School mobile phone bans come into force

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(Australian Associated Press)

 

A ban on using mobile phones during school hours will start for all public school students in Victoria and WA

The states have brought in the bans – which kick off when children return to the classroom for the year – in an effort to prevent distraction and curb cyberbullying.

Tasmanian students in primary and secondary schools will face a ban from the second term.

Victoria last June was the first state to commit to a ban for all its state school students, with WA and Tasmania following suit later in the year.

NSW has committed to a primary school ban, which flows from a new policy starting this week, after piloting the measure at 22 schools in 2019.

The policy is to provide advice to high schools on students using digital devices, but ultimately leaves it to them to decide whether a ban is necessary.

There will be restrictions in NSW primary schools, but they are being given a one-year grace period to hash out the details.

Federal Education Minister Dan Tehan has been encouraging states to sign up to a ban through the Council of Australian Governments.

Victorian Premier Daniel Andrews believes his state is ready for the measure, even if it is not universally popular.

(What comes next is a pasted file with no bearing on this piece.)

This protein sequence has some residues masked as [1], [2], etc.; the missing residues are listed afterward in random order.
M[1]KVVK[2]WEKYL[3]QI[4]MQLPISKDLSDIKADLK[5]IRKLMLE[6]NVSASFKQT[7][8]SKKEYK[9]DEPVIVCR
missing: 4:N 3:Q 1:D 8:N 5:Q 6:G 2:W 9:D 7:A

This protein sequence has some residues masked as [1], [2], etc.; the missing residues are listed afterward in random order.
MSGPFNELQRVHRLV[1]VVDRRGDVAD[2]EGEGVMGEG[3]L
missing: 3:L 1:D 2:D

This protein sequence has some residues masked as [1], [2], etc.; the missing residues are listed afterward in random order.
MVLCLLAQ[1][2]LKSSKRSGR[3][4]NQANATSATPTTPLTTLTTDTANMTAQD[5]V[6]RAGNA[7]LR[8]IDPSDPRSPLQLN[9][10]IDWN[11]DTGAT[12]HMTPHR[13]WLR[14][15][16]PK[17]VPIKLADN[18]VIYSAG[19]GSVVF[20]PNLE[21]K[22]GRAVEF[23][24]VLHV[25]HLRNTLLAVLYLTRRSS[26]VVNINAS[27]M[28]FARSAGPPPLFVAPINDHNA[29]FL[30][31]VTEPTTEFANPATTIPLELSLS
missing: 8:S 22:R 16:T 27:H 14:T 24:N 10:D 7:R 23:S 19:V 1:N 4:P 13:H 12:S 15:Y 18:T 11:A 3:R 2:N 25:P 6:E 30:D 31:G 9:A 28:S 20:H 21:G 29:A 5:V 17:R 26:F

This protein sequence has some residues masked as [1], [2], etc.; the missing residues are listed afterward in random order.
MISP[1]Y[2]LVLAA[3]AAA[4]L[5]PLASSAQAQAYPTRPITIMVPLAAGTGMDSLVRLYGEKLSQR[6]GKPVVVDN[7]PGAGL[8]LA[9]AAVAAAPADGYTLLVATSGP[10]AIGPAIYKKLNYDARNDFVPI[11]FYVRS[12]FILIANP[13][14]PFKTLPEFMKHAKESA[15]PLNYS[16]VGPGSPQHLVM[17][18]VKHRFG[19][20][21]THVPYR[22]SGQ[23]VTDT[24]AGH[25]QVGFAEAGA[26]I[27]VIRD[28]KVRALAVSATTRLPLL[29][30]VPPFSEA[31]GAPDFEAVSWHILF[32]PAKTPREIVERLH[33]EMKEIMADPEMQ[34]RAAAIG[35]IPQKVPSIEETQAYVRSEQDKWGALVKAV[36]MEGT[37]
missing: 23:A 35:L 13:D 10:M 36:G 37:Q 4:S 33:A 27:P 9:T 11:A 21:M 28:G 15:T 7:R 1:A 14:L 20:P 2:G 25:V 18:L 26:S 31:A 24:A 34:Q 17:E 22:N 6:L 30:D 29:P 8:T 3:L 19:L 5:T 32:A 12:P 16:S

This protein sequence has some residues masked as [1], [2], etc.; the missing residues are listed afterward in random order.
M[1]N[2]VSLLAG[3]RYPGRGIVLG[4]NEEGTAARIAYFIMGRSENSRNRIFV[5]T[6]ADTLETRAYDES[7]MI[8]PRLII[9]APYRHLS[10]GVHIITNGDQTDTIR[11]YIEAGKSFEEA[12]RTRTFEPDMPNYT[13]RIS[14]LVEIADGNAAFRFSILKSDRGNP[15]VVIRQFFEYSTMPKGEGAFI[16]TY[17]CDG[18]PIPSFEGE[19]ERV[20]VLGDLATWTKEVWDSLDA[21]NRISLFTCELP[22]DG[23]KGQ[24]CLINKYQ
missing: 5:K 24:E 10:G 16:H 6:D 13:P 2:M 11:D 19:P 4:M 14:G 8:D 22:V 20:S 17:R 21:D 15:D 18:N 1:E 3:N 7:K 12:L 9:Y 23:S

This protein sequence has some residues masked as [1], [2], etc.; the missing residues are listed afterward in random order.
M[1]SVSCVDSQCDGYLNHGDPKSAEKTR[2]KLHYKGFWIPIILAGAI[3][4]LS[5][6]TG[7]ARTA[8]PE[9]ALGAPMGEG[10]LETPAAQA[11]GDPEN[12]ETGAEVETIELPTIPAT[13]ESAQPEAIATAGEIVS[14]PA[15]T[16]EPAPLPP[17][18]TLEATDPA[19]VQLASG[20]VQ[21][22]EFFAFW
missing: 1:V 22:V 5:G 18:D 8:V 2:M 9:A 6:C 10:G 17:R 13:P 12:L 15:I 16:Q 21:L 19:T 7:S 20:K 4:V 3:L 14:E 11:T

“We want our kids focused on learning, not on snapchatting and texting and whatever else you might do on a mobile device,” he told reporters in Melbourne on Monday.

“This is a pretty simple thing. It’s something parents have called for, many teachers have called for.”

All of the bans announced so far include potential exemptions for educational purposes or students with medical conditions.

As the bans loom, a company that makes smart devices is urging state governments not to bar all mobile devices in schools, stressing some have a ‘school mode’ which ensures they do not distract students.

Spacetalk – which includes the mode in their smartwatches – has released a survey of 1000 parents of primary school aged students showing 72 per cent believe their children should be able to wear smartwatches.

Kylie Crawford from the NSW northern beaches says her eight-year-old daughter Samaya wears the watch in ‘school mode’ all day, meaning it works like any other watch.

But when 3pm hits she can read messages, including ones from her parents indicating whether there has been a change to who will pick her up that afternoon.

Ms Crawford says she hopes schools do not crack down on these devices in classrooms.

“A ban on them bringing them to school would not be beneficial to families,” she said.

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